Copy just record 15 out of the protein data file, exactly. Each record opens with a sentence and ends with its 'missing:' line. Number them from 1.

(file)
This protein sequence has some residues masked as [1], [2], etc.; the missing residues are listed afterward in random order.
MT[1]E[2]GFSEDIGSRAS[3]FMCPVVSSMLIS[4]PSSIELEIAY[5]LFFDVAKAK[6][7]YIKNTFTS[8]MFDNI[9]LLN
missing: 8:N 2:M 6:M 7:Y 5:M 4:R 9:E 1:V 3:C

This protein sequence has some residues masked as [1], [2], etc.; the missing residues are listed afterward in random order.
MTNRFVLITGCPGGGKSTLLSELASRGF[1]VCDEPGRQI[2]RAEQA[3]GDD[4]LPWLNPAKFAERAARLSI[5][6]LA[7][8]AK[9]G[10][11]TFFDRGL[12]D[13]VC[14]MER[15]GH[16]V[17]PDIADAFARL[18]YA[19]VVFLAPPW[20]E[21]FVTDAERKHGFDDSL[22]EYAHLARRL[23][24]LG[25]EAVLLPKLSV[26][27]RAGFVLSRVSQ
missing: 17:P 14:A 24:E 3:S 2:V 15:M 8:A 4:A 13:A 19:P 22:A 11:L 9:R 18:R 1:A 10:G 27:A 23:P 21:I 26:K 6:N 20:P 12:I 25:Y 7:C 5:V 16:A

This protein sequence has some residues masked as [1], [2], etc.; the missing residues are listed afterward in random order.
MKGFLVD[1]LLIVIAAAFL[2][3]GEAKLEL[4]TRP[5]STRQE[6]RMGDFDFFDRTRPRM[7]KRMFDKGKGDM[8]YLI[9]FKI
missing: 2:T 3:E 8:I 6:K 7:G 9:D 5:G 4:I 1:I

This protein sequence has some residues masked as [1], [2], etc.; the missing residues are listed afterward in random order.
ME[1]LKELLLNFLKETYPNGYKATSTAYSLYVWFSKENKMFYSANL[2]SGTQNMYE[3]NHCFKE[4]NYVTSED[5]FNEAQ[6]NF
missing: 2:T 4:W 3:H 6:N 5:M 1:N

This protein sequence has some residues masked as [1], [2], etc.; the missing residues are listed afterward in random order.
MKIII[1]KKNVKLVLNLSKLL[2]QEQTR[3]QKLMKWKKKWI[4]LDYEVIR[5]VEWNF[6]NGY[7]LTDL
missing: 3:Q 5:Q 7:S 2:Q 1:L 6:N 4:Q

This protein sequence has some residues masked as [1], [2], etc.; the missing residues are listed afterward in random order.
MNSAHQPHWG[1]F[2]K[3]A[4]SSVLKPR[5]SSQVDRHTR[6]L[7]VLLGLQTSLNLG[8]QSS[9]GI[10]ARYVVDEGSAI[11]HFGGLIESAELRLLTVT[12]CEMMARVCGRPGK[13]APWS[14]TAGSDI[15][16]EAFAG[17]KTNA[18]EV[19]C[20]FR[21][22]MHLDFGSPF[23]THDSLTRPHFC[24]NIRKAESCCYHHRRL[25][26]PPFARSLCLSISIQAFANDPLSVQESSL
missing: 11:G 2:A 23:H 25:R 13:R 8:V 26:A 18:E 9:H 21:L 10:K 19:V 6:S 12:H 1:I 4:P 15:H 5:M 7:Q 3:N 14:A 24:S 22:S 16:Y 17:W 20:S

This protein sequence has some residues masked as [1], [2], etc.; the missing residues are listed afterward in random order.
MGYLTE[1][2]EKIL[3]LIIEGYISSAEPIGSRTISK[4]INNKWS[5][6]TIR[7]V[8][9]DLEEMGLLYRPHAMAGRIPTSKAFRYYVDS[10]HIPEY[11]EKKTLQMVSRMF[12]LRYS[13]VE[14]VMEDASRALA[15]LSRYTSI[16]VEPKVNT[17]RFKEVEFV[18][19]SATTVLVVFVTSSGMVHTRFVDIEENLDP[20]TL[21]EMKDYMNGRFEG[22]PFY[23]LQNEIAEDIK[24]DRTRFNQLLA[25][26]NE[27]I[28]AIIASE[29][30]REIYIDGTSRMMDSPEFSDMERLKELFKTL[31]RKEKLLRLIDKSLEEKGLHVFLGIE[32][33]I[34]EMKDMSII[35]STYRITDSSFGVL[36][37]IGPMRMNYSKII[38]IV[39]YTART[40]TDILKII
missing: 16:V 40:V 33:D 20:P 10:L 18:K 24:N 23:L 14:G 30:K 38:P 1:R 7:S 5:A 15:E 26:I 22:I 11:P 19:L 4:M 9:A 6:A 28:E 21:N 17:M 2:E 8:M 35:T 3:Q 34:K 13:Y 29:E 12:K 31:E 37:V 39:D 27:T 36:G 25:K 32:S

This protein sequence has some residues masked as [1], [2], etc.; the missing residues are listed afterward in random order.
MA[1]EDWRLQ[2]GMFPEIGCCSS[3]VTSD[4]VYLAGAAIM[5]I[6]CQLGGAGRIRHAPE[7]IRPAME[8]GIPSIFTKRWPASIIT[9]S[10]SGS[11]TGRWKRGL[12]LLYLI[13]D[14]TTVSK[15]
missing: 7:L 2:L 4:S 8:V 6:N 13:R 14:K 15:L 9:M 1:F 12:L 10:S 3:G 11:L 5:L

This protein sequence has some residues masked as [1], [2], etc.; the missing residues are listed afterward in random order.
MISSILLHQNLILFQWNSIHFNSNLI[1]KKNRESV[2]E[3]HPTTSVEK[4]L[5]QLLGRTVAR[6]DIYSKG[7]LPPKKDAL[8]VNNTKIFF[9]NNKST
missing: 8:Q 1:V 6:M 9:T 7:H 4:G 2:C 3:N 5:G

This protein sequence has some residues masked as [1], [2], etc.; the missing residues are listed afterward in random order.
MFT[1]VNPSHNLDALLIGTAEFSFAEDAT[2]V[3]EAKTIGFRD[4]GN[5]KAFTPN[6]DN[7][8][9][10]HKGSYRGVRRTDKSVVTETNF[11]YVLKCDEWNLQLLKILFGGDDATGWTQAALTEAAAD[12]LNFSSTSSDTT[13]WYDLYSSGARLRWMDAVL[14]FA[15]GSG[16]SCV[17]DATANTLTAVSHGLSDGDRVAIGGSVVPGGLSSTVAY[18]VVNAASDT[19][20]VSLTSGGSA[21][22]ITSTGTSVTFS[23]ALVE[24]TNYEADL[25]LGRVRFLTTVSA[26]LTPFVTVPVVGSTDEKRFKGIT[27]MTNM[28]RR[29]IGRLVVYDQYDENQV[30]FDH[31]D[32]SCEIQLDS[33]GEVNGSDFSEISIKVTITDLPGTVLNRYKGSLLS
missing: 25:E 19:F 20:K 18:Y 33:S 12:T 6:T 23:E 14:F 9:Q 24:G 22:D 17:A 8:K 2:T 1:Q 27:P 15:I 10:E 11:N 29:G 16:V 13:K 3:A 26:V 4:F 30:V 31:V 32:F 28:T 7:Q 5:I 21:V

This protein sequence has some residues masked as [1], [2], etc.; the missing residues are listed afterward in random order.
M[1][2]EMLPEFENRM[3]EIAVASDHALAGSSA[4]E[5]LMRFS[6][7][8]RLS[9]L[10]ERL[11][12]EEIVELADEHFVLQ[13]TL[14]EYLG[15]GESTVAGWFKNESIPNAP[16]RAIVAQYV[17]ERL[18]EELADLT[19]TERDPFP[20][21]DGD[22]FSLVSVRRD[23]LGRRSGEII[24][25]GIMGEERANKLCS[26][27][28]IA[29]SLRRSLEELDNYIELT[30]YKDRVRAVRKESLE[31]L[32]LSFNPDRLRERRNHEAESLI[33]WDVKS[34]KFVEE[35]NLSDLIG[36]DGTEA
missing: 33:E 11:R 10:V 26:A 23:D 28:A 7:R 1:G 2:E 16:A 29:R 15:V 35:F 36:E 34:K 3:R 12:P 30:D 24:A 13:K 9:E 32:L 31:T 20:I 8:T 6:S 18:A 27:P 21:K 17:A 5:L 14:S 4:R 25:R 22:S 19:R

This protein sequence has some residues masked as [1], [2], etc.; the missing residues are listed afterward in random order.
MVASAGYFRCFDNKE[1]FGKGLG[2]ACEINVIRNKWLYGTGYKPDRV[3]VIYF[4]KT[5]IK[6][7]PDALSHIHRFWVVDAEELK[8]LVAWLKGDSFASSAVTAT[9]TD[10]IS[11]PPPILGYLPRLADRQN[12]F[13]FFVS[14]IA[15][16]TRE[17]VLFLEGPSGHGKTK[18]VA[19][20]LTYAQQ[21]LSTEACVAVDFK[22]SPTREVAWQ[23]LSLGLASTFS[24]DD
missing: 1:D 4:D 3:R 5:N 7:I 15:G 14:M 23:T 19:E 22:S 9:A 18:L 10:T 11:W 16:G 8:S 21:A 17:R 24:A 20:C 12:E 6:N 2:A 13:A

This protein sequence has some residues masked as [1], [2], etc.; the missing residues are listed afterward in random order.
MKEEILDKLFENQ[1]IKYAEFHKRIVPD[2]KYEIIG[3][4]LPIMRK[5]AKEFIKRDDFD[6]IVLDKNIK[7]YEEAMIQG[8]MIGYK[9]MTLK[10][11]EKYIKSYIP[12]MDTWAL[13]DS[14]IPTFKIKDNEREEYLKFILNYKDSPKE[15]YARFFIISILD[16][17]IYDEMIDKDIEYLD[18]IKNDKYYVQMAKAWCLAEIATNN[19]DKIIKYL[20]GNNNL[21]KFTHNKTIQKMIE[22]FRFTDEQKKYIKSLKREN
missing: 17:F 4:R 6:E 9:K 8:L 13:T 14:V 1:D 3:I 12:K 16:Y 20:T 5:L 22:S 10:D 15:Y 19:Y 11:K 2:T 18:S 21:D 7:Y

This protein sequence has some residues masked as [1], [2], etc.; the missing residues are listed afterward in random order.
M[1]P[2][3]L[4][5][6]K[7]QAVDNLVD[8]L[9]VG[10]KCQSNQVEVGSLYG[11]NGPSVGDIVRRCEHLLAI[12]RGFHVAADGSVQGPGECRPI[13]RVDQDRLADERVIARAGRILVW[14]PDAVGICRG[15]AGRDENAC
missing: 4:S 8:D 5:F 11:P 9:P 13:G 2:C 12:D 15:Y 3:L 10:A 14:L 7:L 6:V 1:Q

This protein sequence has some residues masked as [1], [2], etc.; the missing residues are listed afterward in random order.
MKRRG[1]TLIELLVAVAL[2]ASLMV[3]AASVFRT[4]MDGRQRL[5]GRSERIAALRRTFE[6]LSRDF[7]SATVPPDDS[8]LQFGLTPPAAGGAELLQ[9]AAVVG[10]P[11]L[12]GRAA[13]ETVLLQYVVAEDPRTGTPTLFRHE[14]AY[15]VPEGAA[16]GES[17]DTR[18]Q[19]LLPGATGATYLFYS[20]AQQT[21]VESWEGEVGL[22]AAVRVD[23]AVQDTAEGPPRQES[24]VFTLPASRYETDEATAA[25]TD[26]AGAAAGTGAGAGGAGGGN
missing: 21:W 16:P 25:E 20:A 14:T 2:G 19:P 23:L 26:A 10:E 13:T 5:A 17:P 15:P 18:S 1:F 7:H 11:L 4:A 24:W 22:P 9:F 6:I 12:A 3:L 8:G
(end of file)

This protein sequence has some residues masked as [1], [2], etc.; the missing residues are listed afterward in random order.
MKRRG[1]TLIELLVAVAL[2]ASLMV[3]AASVFRT[4]MDGRQRL[5]GRSERIAALRRTFE[6]LSRDF[7]SATVPPDDS[8]LQFGLTPPAAGGAELLQ[9]AAVVG[10]P[11]L[12]GRAA[13]ETVLLQYVVAEDPRTGTPTLFRHE[14]AY[15]VPEGAA[16]GES[17]DTR[18]Q[19]LLPGATGATYLFYS[20]AQQT[21]VESWEGEVGL[22]AAVRVD[23]AVQDTAEGPPRQES[24]VFTLPASRYETDEATAA[25]TD[26]AGAAAGTGAGAGGAGGGN
missing: 21:W 16:P 25:E 20:A 14:T 2:G 19:P 23:L 26:A 10:E 13:T 5:A 17:P 15:P 18:S 1:F 7:H 11:L 4:A 24:W 22:P 9:F 6:I 12:A 3:L 8:G